In 1988, the most influential man in Dutch football left Ajax for Barcelona and a managerial carousel started at the club, with Kohn, Linder, Haarms and Hulshoff all taking over in a single season. Leo Beenhakker then took over at the Amsterdam-side and in his second season under Don Leo, 1990-1991, Bergkamp finally broke through as a regular goalscorer, netting 25 goals in 33 games. He continued his goalscoring record under Louis van Gaal and scored 24 and 26 goals respectively, functioning as the main striker in Van Gaal’s famous Christmas tree formation.
When the summer of 1993 arrived in Holland, it was time for Bergkamp to wave goodbye to his beloved Ajax and pack his bags for Milan, Italy. He and Wim Jonk had signed for Inter Milan in January, with the Italian club eyeing Bergkamp as their next, big striker. Their moves left a sour taste in Louis van Gaal’s mouth and he openly criticised them after their departures. “He (Van Gaal red.) was critical about the way the negotiation talks had been held. They were somewhere in January that year. Wim (Jonk red.) and I wanted to get it done really badly, so we could focus on the rest of the season afterwards. That seemed the best for all parties. Two days after the talks, we lost to PSV. In the eyes of Van Gaal we had lost the title that day and he saw a connection between the talks and our loss. I never really understood that. I knew I had made the right choice, personally. I never spoke with Van Gaal after that day.”
Against Italy, on the 26th of September 1990, Bergkamp made his debut for Oranje. The start of a prosperous international career, which was livened up with the striker scoring his first goal a few months later against Greece. From 1990 till 2000, Bergkamp wore the orange jersey 79 times and scored 37 goals, an all-time goalscoring record prior to Patrick Kluivert’s arrival in the national team. Dennis’ time in Oranje has been one of waste, though, as they never played a final. “We Dutch play a different style. We’re not Italians. We like to win things, but only with good football. Maybe that’s what caused it. It’s very frustrating though. It’s a real bummer. But I know I’ve done everything I can, personally. I can’t judge about others.”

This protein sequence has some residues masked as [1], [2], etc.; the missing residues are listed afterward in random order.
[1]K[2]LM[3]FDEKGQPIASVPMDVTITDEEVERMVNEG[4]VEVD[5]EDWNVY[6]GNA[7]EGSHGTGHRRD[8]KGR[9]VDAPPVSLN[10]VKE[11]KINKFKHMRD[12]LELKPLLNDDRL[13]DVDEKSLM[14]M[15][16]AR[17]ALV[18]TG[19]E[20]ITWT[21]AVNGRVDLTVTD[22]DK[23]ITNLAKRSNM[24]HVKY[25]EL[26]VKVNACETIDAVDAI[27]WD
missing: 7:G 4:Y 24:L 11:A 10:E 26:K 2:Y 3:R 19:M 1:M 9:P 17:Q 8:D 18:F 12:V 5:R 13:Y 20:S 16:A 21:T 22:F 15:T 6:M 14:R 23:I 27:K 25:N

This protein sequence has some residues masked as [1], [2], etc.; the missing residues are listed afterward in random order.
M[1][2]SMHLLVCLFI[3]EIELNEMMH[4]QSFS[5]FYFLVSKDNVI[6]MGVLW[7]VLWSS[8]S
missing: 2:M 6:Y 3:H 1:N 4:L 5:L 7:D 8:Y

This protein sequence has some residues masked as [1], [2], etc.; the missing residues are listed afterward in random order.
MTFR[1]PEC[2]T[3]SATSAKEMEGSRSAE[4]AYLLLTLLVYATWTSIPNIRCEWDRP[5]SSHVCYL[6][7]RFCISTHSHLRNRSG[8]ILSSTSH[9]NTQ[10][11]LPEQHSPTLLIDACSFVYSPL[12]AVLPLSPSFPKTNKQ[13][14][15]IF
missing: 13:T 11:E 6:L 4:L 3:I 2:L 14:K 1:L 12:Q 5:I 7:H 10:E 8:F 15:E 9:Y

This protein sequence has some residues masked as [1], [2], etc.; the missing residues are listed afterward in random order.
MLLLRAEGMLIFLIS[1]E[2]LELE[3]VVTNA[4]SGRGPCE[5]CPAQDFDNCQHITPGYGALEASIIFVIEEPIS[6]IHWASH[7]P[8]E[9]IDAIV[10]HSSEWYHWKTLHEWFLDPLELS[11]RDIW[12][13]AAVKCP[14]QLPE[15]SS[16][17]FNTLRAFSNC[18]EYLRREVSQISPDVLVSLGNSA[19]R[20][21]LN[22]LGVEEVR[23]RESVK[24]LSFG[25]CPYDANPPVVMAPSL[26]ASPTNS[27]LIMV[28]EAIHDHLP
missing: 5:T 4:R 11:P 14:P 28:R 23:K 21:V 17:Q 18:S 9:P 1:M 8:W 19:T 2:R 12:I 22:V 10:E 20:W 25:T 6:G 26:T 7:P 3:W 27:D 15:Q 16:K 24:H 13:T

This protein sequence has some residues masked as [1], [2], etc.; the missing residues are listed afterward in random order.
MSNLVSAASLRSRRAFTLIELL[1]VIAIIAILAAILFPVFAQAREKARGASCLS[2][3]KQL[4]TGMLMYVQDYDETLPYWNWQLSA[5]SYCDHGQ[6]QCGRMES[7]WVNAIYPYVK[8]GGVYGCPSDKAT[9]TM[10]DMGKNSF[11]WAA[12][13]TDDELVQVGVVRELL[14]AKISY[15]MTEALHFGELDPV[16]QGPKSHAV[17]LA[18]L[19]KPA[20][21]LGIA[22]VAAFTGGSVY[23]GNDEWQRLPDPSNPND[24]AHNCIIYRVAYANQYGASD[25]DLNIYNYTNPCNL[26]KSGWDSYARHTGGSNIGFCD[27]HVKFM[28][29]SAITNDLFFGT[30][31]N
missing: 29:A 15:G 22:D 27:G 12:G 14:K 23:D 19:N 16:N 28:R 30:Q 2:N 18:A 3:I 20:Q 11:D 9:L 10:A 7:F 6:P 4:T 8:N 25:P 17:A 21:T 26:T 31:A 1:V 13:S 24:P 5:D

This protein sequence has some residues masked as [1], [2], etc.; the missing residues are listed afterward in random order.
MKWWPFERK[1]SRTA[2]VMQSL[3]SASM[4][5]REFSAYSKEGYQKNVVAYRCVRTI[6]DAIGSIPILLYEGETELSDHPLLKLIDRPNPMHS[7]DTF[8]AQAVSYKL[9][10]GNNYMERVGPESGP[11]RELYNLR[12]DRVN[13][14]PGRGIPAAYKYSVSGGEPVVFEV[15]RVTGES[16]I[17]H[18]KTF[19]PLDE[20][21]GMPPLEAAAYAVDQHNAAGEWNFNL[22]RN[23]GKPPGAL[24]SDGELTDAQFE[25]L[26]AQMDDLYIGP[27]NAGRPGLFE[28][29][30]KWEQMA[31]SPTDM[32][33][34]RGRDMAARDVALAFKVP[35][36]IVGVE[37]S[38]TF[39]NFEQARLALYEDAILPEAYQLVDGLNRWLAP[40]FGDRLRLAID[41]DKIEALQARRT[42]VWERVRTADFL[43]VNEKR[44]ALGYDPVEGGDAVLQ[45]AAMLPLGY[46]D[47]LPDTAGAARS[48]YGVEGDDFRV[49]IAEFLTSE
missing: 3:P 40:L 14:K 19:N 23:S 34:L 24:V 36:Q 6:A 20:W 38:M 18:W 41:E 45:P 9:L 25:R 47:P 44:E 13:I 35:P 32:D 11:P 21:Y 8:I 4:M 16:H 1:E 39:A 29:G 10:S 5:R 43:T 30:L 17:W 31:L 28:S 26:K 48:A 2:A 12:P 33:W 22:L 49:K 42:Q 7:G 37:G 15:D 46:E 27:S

There is, however, one moment he’ll never forget. The goal against Argentina, the legendary first touch and finish that made the world go crazy. The moment he put Holland in the semi-final against Brazil. “That goal was unique to me, so beautiful. The ultimate moment for a football player.”
Nowadays, Bergkamp is back at his old nest in Amsterdam, as an assistant-manager to Frank de Boer. A role that fits the quiet yet intelligent man like no other. After a career packed with big achievements and fine moments for both club and country, he now teaches the youngsters how it’s done. Just like Cruyff taught him. But to me, Bergkamp will never be a coach or assistant-manager. To me, he’s the golden-haired wonder that made me feel invincible in 1998.